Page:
ET Magazine visited Faridabad, Palwal, Gurgaon in the south of the state, Jhajjar, Rohtak and Sonipat in central Haryana and Karnal in the north. The incumbent is the dominant force in most places. But in pockets, particularly in the south and in the Jat belt, the Congress is putting up a tough fight. Some of these regions are also the stronghold of the Jannayak Janta Party ( JJP), headed by Dushyant Chautala.
The party has a strong base among the Jats. The party was formed last year when the Indian National Lok Dal (INLD) was split into two. On the ground, the JJP seems to have overtaken its parent, the INLD. Dushyant is the grandson of Om Prakash Chautala, former Haryana CM.
So what could be the voting trends this time? Residents across the state are open to sharing their problems and unhappiness with the government, but many say they are likely to vote for the incumbent again. Take the example of Deepak Sachdeva, who owns Gautam Electrical and Furniture at Karnal’s Gharaunda. He concedes that his pre-Diwali sales have hit rock bottom and he is not happy with Khattar’s performance. Yet he does not want to scout for an alternative. “There are disappointments, yes, but there is no anger against the Khattar government,” he adds.
A divided Haryana Congress does not seem to be in a position to accrue political dividends out of people’s disappointments. At a Dalit colony in Karnal, as the residents wait for the arrival of state Congress chief and Rajya Sabha MP Kumari Selja, speakers broadcast criticisms of the Khattar government, with some comments likening it to a khataara sarkar (a junked government). CM Khattar is an MLA from Karnal.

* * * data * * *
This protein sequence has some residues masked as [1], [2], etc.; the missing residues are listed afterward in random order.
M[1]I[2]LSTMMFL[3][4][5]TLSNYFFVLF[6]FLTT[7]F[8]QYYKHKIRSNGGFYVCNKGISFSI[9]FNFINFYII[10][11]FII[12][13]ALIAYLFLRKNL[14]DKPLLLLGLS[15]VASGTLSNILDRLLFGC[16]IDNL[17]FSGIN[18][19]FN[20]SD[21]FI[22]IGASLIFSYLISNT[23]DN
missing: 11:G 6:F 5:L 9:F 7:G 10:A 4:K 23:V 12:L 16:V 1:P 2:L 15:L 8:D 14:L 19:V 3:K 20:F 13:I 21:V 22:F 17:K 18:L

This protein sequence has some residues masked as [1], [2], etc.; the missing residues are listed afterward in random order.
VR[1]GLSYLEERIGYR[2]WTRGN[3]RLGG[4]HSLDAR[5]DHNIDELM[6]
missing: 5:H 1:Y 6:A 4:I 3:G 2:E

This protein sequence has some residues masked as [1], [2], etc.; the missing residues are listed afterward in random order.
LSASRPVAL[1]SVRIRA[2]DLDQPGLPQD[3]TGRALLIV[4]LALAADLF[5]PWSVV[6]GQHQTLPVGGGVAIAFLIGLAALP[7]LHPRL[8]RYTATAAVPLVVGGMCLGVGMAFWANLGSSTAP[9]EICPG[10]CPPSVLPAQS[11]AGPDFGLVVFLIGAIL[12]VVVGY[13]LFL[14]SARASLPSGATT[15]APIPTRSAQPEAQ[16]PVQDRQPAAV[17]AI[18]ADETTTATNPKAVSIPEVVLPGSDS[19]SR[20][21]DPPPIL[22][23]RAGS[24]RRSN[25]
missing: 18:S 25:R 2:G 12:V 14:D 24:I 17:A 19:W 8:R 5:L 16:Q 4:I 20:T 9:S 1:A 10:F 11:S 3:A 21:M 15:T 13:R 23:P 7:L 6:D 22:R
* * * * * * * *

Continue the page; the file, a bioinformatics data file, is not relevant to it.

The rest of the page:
Selja tells ET Magazine: “Haryana today has the dubious distinction of topping the nation’s crime and unemployment charts. During the last five years, there were three big riots in the state. The army had to be called in.”
Such complains might have worked in favour of the Congress had there been effective communication, unity among its leaders and a strong organisation at the grassroots. Sample this: as many as 16 Congressmen have turned rebels overnight; they are contesting against the party’s nominees. The former state unit chief, Ashok Tanwar, is now supporting the Chautala-led JJP. He quit the Congress recently due to differences over ticket distribution.
A division of Jat votes will help the BJP. Senior Congress leaders are conspicuous by their absence in the campaign trail. Former Congress chief Rahul Gandhi attended a rally — at Nuh in south Haryana on Monday.
His mother and interim party head Sonia Gandhi was to address her first rally for the state’s assembly elections at Mahendragarh on Friday, merely 24 hours before the campaigning ended. But Sonia cancelled the meeting due to “unavoidable reasons”. Rahul addressed the gathering.
The BJP, on the other hand, has seen stalwarts such as Modi, Home Minister Amit Shah and Defence Minister Rajnath Singh criticising the opposition at election rallies. It almost seems the Congress’ key strategy is reliance on miracles.